I'm a little surprised the Southern Illinoisan was willing to run this guest op-ed about the Illinois coal curriculum
. They're usually willing lackeys to the coal industry. Illinois claims to have the largest coal subsidy program of any state, and part of that money is used to mislead children about coal.
Quote:This week, June 19-22, Illinois grade school teachers will gather at the Rend Lake Resort near Mount Vernon for the 15th annual Coal Education Conference sponsored by the Illinois Department of Commerce and Economic Opportunity. Each year, IDCEO spends up to $70,000 for this all-expense-paid teachers’ retreat. While our children’s teachers deserve to be recognized for their dedication and hard work, this particular retreat is nothing more than a corporate ploy to advance the coal industry’s “clean coal” message through grade school lesson plans at taxpayer expense.
“From the Coal Mines to the Power Lines” is grades K-12 classroom curriculum developed through a partnership with corporate coal interests such as Knight Hawk Mining Company, Southern Illinois Power Cooperative and the Illinois Clean Coal Institute, with substantial help from state taxes Illinois citizens pay in utility bills. This educational charade contains scores of lessons carefully crafted by the coal industry, advertising coal as the fuel of the future, while cleverly avoiding any serious discussion of the documented economic, health and environmental effects related to the use of coal.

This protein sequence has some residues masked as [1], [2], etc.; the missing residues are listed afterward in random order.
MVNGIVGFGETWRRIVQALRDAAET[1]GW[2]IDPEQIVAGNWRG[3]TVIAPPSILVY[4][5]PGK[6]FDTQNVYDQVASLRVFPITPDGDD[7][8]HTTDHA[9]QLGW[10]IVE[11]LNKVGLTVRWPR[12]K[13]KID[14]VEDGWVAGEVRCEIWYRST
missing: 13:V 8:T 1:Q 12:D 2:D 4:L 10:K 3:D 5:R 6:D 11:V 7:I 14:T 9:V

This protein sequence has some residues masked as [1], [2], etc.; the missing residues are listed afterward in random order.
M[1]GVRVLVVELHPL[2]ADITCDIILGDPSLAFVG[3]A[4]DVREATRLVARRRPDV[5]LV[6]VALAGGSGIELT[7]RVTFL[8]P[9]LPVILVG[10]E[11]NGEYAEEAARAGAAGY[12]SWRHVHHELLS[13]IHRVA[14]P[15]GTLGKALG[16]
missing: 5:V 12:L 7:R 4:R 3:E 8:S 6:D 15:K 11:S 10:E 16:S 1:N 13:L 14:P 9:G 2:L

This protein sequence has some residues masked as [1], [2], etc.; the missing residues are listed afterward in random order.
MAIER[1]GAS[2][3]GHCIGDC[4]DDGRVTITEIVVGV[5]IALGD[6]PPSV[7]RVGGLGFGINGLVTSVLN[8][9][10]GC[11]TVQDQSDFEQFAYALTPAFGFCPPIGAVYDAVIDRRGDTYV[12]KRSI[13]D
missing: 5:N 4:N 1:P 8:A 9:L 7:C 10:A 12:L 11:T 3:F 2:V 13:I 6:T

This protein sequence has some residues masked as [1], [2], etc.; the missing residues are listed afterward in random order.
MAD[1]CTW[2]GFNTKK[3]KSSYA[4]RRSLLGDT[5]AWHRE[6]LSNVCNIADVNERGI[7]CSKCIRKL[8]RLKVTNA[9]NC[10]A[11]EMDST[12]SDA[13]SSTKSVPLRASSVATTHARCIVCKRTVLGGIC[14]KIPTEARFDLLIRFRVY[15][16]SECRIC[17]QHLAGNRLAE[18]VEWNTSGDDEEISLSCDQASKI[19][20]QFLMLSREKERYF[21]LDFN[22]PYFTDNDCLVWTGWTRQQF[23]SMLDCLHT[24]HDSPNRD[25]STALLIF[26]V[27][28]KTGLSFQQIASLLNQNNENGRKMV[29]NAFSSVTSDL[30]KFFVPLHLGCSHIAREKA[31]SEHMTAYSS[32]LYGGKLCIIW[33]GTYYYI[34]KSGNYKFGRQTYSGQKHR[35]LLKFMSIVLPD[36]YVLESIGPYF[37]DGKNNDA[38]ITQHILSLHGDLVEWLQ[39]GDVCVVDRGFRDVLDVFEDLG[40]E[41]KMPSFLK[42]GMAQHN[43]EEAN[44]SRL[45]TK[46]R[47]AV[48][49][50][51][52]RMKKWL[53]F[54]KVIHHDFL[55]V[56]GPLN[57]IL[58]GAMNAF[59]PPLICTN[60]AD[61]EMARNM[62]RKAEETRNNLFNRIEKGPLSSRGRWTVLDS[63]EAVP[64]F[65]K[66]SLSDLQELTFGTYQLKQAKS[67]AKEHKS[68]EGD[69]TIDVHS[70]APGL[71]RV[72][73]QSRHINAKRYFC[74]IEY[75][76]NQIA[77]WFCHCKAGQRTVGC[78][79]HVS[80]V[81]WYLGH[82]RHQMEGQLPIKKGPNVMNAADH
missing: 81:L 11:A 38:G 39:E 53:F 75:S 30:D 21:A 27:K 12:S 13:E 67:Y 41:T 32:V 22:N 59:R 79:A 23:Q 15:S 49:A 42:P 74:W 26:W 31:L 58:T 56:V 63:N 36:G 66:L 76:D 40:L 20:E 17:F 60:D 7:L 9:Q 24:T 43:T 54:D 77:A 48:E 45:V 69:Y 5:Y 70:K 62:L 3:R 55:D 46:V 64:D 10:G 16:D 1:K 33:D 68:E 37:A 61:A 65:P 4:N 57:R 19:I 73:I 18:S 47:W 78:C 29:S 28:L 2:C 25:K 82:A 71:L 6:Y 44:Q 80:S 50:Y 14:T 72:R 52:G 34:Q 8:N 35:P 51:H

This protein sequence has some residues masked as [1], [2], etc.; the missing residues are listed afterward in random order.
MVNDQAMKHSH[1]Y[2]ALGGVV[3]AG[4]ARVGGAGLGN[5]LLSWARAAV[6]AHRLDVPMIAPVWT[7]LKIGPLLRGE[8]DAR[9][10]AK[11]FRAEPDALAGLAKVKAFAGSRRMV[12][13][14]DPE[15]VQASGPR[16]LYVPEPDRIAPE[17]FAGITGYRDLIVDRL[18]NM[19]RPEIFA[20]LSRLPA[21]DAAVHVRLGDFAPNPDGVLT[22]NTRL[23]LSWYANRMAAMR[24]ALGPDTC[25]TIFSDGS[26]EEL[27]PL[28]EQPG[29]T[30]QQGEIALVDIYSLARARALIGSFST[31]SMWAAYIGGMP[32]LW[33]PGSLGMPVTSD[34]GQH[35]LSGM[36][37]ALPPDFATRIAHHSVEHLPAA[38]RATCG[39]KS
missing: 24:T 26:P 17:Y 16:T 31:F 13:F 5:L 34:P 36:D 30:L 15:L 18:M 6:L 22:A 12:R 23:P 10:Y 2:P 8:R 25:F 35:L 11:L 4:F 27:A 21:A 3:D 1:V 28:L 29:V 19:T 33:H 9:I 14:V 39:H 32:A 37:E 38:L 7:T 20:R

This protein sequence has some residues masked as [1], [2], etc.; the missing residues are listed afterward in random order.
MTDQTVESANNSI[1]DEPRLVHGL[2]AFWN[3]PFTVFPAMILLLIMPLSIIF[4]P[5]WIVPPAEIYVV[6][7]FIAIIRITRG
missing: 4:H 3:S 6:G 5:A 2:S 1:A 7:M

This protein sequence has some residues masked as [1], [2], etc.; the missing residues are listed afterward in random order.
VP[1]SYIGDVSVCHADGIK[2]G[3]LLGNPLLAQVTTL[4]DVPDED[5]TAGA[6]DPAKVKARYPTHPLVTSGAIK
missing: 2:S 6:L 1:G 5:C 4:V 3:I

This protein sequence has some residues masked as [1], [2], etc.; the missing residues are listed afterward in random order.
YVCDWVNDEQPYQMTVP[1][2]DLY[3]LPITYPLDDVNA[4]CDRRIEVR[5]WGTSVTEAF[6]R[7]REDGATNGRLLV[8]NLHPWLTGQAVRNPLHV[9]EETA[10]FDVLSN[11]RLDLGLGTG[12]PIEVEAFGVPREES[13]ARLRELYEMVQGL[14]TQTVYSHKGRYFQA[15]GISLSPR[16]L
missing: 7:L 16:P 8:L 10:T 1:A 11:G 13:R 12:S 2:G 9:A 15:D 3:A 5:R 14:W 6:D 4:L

The so-called curriculum is nothing short of industry propaganda designed to create a bias toward coal and away from sustainable, clean energy options for their future. Our children are taught that environmental regulations will significantly raise the cost of producing electricity and that the evidence is not clear that the combustion of fossil fuels has led to a warming climate. They are even taught to create commercial advertisements for coal. The burning of fossil fuels is the single greatest contributor of carbon dioxide emissions to our atmosphere, and coal-fired power plants are accountable for nearly one-third of these emissions in the U.S. The failure to even consider these facts in a curriculum purporting to provide students with a sound and meaningful understanding of coal is inexcusable.
The author goes on to name a number of other inaccuracies in the curriculum. Like Joe Camel, the program uses cartoons to sell children a deadly product that causes respiratory problems and cancer.